College student forcefully sent to mental institution sues school, hospital
An unruly college student was forcefully sent to a psychiatric hospital for 134 days after his teachers complained that the student had mental problems. When the young man finally got away and proved to have no psychiatric illness, a lawsuit was brought against both the involved college and hospital, with the latter being ruled to pay 50,000 yuan in compensation.

CCTV net, a state-backed news portal, denounced the decision of compulsory hospitalization in the case as a serious violation of civil rights, while calling such malpractices to be more severely punished.

The plaintiff, Liu Gang (alias) said he was forcefully taken away from college campus by several medical workers of the Luoyang Mental Health Center in 2015 and then hospitalized there. During the 134-day confinement, Liu said he was forced to take meditation, beaten up, and treated by electric shock against his will.

He finally found a way to let the center’s director know what's happening and was then released. By the end of 2017, the court of first instance ordered the medical center to apologize and pay Liu 50,000 in compensation. However, both Liu and the defendant chose to appeal, and the second-instance court began the hearing of the case last week.

In 2014, Liu Gang was admitted by the foreign language school of Luoyang Normal University through national gaokao after he had worked for five years. As the only boy in a class of 49 students and with an age difference of 10 years, Liu told the Beijing Youth Daily that he was in most cases reserved to himself and seldom communicated with his classmates.

In the summer holiday of 2015, Liu’s teacher Chen Guan’an called Liu’s mother, warning that her son was mentally disturbed and asked the mother to find a local mental institution for checkup.

Xu Congmin, a vice director with the Luoyang Mental Health Center, then accompanied the mother to the school and without Liu’s consent, as he later claimed, and the several people from the center tied his hands behind his back and forced him into the hospital car. The teacher Chen Guan’an then told the weeping mother that his son must be hospitalized, treated and then certified to be well again by the hospital before he could continue his learning in college.

Liu was released from the hospital by the end of 2015. In October 2016, he was diagnosed to have no “mental illness” by the Fifth Affiliated Hospital of the Henan University of Science and Technology.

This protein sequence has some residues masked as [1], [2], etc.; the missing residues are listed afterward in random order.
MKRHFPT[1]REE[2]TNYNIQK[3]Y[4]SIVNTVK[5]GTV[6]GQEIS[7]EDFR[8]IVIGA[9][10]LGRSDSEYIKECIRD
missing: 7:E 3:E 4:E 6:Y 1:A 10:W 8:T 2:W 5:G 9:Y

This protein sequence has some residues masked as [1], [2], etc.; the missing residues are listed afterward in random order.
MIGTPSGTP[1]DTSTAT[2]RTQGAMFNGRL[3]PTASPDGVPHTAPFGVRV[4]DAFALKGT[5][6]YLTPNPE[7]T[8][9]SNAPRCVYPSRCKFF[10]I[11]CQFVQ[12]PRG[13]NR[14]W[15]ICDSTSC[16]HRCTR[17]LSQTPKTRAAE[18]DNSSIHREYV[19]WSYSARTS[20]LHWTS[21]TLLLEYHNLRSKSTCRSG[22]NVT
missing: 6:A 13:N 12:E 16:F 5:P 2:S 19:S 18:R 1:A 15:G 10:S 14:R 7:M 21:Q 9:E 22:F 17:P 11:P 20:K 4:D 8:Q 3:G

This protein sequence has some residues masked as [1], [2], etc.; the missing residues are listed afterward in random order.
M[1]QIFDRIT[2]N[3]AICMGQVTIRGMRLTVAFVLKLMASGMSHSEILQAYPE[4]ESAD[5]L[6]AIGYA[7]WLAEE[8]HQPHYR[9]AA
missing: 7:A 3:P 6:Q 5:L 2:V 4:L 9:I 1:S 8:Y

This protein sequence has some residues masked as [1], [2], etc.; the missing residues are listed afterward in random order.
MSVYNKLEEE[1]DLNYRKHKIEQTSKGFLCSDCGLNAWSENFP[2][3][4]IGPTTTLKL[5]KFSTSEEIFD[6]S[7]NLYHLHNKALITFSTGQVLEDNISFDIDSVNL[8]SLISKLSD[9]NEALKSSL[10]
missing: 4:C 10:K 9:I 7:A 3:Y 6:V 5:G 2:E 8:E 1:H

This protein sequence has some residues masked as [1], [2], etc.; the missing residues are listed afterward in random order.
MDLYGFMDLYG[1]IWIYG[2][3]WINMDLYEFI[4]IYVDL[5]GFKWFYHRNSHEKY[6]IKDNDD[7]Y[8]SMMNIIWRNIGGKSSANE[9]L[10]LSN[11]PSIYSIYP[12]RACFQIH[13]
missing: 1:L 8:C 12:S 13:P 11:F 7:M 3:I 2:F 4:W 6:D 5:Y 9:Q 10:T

Liu suspected he was intentionally accused of being a “psychopath” by his teacher Chen Guan’an because he had twice demanded to change dormitories. The first request was made because the student was concerned the newly refurbished dormitory would affect his health, while the second one was made because he later found out the new dormitory in a different school district had no convenient transportation.

Luoyang Normal University argued during the first trial that it just informed the plaintiff’s mother about his conduct at school, and there was nothing wrong with the method of handling the matter. “He had quarreled with teachers, students and doorkeepers of his dormitory multiple times. He refused to communicate with other people, and could not abide by the boarding regulations, which had affected the school’s management and other people’s work and learning at school,” a court file revealed.

The Luoyang Mental Health Center insisted Liu was escorted into its in-patient department by his guardian, and the guardian which is Liu’s mother was aware of and agreed with all the designed treatments for the college boy.

Based on the hospital record at the time of admission, Liu was found to be sane except for being withdrawn. Being threatened that with no certification there will be no discharge from the hospital and graduation from college, Liu had been detained at the hospital for 134 days, with his medical expenses mounting to 21,673 yuan.

Similar cases in which mentally sound people were forced to be hospitalized due to groundless accusations have repeatedly come to light these years, even after the country’s first Mental Health Act went into effect in 2013.

For example, in 2016, it was reported a man in Yanyang, central China’s Henan province, had intentionally forced his mother to be hospitalized by a mental institution because the mother had property disputes with the son. And as in the college student’s case, the involved hospital also reportedly acted “proactively” in taking in the patient.

“From the fact that Luoyang Mental Health Center had only shouldered civil liabilities, it’s obvious the cost of such illegal compulsory hospitalization is quite low. If similar crimes could not be severely punished, citizens’ civil rights could hardly be assured,” a CCTV net commentary wrote.

The Mental Health Law has a specific clause to define rightful hospitalization, which regulates the principle of voluntariness would apply except for people who are severely mentally disturbed and have begun to inflict harm on themselves or others or threaten to jeopardize their own or other people’s safety. Apparently, that’s not the case for college boy Liu Gang.       


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